[0024] FIG 4 depicts complementary perspective views of an extraction tool that can be used in conjunction with the high-pressure spray nozzle assembly of FIG 1 for extracting a retainer from a nozzle cap, and corresponding perspective views of FIG 5 depict progressive sequential steps involved in removing the retainer from the nozzle cap using a suitable hand tool in conjunction with the extraction tool of FIG 4.

DESCRIPTION OF EMBODIMENTS

[0025] A preferred embodiment of the present invention is described below with reference to the accompanying drawings.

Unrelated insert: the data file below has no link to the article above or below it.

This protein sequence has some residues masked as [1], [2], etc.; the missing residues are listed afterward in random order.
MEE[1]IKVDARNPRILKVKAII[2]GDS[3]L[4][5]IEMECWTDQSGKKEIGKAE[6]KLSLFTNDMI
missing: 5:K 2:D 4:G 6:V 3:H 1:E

[0026] FIG 1 depicts via various perspective views a high-pressure spray nozzle assembly 10 in exploded form (FIGS 1A and IB), and also assembled form (FIGS 1C and ID). An earlier generation of this general type of high-pressure spray nozzle assembly in the name of the present applicant is described in United States Patent Nos 9,027,860, and 9,027,861 both of 2015-05-12: the contents of both of these publications are incorporated herein by reference in their entirety. [0027] The high-pressure spray nozzle assembly 10 comprises as primary components a nozzle body 20, a nozzle cap 30, and a retainer 40. When assembled, the body 20 and cap 30 co-operatively house the retainer 40, which is registered in the nozzle body 30. The nozzle body 20 and nozzle cap 30 are more particularly operatively coupled, via co-operating screw threaded engagement. The nozzle cap 30 features a radial seal located in a groove formed in a peripheral surface of the nozzle cap 30 for effective sealing between the nozzle cap 30 and the nozzle body 20 when the nozzle body 30 is screw threaded onto the nozzle cap 30, after the retainer 40 has been registered into the nozzle cap 30. Certain aspects of this general arrangement are further described in US Patent Application No 13/990,708, which is published as US20140048630 Al, the disclosure of which is hereby incorporated by reference in its entirety. Operatively, pressurised fluid is delivered at an upstream end of the assembly 10, and exits the assembly as an atomised mist at a downstream end of the assembly 10.